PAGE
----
How To Address Estranged Family Members In Your Estate Plan
In an ideal world, everyone would get along with each member of their family. There would be no question about providing for all of your children or grandchildren in your estate plan. Unfortunately, this is not the case in the real world. For various reasons, many families have different dynamics that result in conflict, and many people do not wish to provide for their children upon their passing. However, if you do not make an estate plan before you become incapacitated or pass away, it is possible that your wishes will not be honored. Many states have default rules called the rules of intestate succession that dictate who will receive your property if you die without a will. Other states have rules regarding “omitted children,” which means if you do not make it clear that you did not intend to provide for your child in your estate plan, they may still be able to make a claim on your assets after your death. Thankfully, there are several strategies to avoid these pitfalls:
- Outright disinheritance. If you do not want your children or grandchildren to inherit anything from you, you can specifically state in your will or trust that you are intentionally not providing for your child (or whomever you are disinheriting). Although it may sound harsh, it is important to state this explicitly to avoid legal trouble in the future. It is important to be aware that disinheriting a child can be a legally risky move – a child who is angry or confused about being disinherited could contest the will in court. It is important to have your will drafted by an experienced estate planning attorney to make sure this strategy is effective.
- “No contest” clause. If you want to lessen the chance that your child will start a legal battle over your will, you may want to leave them a nominal or small inheritance. You can then include a “no contest” clause in your will, which states that if they contest the will and are unsuccessful, they will receive no inheritance – not even the smaller one left to them under the will. Most people will not want to risk losing their inheritance, so this can prevent legal battles in the future.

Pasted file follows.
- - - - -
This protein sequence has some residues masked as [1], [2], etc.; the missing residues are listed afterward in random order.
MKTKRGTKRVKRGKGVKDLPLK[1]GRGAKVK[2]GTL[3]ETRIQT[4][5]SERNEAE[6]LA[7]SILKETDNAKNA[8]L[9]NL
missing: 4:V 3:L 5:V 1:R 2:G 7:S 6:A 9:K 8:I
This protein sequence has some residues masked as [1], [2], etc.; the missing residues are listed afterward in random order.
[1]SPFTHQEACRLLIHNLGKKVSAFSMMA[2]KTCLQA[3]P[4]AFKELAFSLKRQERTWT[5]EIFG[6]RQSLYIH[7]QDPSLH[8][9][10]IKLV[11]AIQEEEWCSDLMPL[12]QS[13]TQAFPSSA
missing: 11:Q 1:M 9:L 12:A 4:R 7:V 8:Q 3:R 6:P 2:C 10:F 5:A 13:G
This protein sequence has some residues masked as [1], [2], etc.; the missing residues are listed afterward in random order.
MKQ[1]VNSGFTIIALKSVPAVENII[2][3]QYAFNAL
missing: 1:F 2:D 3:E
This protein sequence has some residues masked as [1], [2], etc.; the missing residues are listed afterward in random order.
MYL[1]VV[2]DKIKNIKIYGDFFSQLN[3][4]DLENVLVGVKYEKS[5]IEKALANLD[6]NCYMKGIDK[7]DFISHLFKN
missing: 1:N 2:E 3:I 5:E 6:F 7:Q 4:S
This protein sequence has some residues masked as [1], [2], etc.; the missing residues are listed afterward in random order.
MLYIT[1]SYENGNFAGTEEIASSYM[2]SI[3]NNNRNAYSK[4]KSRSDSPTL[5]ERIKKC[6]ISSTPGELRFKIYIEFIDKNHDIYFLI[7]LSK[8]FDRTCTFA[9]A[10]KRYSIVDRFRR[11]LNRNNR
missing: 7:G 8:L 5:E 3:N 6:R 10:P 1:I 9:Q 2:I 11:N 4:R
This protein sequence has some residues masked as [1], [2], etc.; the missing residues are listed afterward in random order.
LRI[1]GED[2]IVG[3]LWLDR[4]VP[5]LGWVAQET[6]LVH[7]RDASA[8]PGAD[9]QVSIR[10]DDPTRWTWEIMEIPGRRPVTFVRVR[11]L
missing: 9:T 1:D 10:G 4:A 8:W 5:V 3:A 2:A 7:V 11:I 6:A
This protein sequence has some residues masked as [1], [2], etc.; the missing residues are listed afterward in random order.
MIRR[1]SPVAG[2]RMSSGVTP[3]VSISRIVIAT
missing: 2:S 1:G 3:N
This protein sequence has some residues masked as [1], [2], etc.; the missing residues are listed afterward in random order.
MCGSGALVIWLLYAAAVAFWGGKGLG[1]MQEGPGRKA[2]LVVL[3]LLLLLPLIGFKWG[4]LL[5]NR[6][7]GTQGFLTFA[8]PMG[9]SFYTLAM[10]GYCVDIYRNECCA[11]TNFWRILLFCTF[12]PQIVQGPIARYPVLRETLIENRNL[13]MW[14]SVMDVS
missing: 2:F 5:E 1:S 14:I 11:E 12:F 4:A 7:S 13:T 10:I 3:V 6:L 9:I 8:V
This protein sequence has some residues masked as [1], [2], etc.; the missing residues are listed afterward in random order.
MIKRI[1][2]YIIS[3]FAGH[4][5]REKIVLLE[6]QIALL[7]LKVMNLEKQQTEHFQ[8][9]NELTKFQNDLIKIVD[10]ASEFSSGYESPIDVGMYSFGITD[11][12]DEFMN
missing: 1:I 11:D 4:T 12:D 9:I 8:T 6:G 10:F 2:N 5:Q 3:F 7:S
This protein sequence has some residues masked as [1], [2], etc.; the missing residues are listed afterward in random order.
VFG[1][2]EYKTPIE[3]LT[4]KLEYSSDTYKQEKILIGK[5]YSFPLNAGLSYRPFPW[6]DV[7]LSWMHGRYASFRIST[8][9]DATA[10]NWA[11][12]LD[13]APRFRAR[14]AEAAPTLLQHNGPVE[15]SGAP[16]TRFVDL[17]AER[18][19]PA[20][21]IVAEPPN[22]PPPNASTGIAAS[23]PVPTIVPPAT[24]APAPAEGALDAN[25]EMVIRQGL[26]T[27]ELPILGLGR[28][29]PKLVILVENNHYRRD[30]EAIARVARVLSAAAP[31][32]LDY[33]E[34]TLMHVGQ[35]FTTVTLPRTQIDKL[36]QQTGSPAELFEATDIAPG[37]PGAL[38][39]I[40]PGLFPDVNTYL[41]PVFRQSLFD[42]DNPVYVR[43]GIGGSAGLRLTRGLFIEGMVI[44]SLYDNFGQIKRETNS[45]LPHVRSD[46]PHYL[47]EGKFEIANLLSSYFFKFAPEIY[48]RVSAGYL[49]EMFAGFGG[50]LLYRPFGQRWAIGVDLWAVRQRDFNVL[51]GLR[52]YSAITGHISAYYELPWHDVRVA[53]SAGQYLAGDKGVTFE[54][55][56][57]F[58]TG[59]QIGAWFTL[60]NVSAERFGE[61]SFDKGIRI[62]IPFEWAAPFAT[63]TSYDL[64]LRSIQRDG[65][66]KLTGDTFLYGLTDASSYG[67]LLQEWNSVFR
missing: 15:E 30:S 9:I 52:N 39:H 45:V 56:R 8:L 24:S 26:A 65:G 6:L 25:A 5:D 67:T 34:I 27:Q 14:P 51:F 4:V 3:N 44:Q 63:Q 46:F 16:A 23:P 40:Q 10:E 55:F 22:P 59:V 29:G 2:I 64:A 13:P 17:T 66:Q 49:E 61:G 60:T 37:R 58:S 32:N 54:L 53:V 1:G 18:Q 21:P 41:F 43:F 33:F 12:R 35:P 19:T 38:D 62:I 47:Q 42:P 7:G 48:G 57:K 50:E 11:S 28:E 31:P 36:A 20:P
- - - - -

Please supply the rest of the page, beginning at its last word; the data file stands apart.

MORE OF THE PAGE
- Create a trust. If you do not want to leave money directly to a family member because they are irresponsible with money, you may consider providing for them through a trust. Trusts can be designed in almost infinite ways, and they are a great way for you to control the terms on which your family member can receive and spend the money. For example, some trusts are intended to provide for education expenses or preserve assets for people who are receiving needs-based government benefits. Other trusts require beneficiaries to meet certain conditions before they can receive a distribution, such as graduating from college, refraining from drug use, or working at a full-time job.
Each family is unique – there is no “one size fits all” estate plan. For that reason, it is important to seek the advice of an experienced estate planning attorney when creating your estate plan.
Hook Law Center: Jolene, is it true that kangaroos have the ability to communicate with humans?
Jolene: This is an interesting question. A new study has shown that kangaroos have the ability to intentionally communicate with humans, an ability that is normally seen in domesticated animals like dogs. Research showed that when a kangaroo was given an “unsolvable task” like opening a closed box with food inside, the kangaroo looked at the human researcher instead of trying to open the box on their own. Because of this research, scientists have determined that instead of it being an evolved trait of domesticated animals, this communication is something that some animals can learn given the right environmental conditions, such as living around humans in a zoo setting. The research was conducted with 11 kangaroos from different species.
Emily A. Martin
757-399-7506 | 252-722-2890
Emily A. Martin is a Shareholder of Hook Law practicing in the areas of elder law, estate and trust administration, estate planning, asset protection planning, litigation and dispute resolution, guardianship and conservatorship, long-term care planning, special needs planning and financial planning. To date, Ms. Martin has overseen over 100 guardianship and conservatorship matters. In addition to being admitted to the Virginia State Bar and North Carolina State Bar, she is licensed to practice before the Department of Veterans Affairs. Ms. Martin is a member of the National Academy of Elder Law Attorneys and Virginia Academy of Elder Law Attorneys. She is a graduate of the University of Mary Washington and Regent University School of Law. Prior to joining the firm in 2018, Emily worked as an estate planning and elder law attorney in Virginia Beach for several years.
- Elder Law
- Estate & Trust Administration
- Estate Planning
- Asset Protection Planning
- Guardianship & Conservatorship
- Long-Term Care Planning
- Special Needs Planning
- Financial Planning